PR: It is true that the closer you are to the perpetrators, the easier the case is. So when crimes are committed by the army, it will be easier to hold Mladic responsible than Karadzic, but Karadzic was also the Supreme Commander of the Army, like Barack Obama is the Commander in Chief of the United States Army. But the problem is that Dr. Karadzic does not really accept that the facts are the way the prosecution says they are, and he wants to challenge what happened in these municipalities. For example, the court has established in other trials that the authorities were responsible for what happened in a camp in a particular municipality, that the authorities gave direction to the people who were maltreating victims in the camp. He doesn’t accept that. He thinks that in other cases, people haven’t challenged the facts because they just want to say, “it wasn’t me,” or, “it was somebody else.” So he insists that this “crime base,” as it’s called, be challenged, and he doesn’t accept anything until it is actually proven. He wants to know not just that crimes were committed but who specifically committed them, what is their specific relationship to the state, what is their specific relationship to the authorities. As a result of that, lots of things have come out of his trial that ever came out before. Where the court thought that people under the authority of the state were committing the crimes, it comes out, as it did today, that people were not under the control of the state when committing the crimes.

It has been a different approach than most lawyers would have taken for him. Most lawyers would just say, “let’s just concentrate on the most difficult part that they have to prove – that you are linked to these crimes.” But [Karadzic] just says, “No. I want every stage to be challenged. Who did it, why did they do it, what is their relationship to me?”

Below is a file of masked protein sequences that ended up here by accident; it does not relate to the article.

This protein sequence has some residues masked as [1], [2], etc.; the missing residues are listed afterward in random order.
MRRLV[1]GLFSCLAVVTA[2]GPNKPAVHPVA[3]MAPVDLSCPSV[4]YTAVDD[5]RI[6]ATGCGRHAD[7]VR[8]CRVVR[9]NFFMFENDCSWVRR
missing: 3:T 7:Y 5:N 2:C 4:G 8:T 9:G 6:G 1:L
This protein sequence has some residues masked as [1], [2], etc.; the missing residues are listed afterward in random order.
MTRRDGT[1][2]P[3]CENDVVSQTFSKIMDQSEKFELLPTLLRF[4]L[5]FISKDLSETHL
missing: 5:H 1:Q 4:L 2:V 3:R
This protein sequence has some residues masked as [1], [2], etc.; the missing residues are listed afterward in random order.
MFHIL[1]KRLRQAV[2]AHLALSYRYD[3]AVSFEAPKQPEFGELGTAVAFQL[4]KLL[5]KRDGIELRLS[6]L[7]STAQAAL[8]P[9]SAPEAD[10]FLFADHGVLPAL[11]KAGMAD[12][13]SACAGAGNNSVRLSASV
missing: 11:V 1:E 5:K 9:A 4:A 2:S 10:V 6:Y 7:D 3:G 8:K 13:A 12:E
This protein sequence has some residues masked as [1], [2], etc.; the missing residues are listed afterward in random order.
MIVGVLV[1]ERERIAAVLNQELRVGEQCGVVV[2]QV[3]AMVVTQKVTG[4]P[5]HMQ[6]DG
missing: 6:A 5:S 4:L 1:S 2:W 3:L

JB: Do you have any reason to believe that the UN will take these lessons to heart in the ICC and shrink the cases thereby seeking a more balanced approach?

PR: They seem to be doing that. They started off with a very small charge against Thomas Lubanga in their first case. It went sideways on many different levels due to some problems with the case, but their concept was basically to focus on something that was manageable. It seems like they have continued in that way, and have applied lessons they learned from the Milosevic case in particular.

JB: What will be the future of Karadzic’s and Mladic’s cases? Do you think they will have their cases joined or have them transferred to the ICC, or will the Security Council simply cease their demand for the tribunal to finish its work?

PR: I think that they will just let the trials be completed. They would like to have them completed as soon as possible. There is some possibility that the two cases will be joined for the purposes of Srebrenica. We haven’t started hearing witnesses for that, and this could create a situation where the witnesses would only have to come once. It is a possibility, but it is one that would delay the rest of Karadzic’s trial. It’s not easy to work that out when we have already had a year of trial. The prosecutor does not seem to be headed in that direction. Karadzic has said that he wants to see what Mladic’s defense team looks like and what his strategy is before deciding if the defense wishes to join the case or if we would rather have them be separate.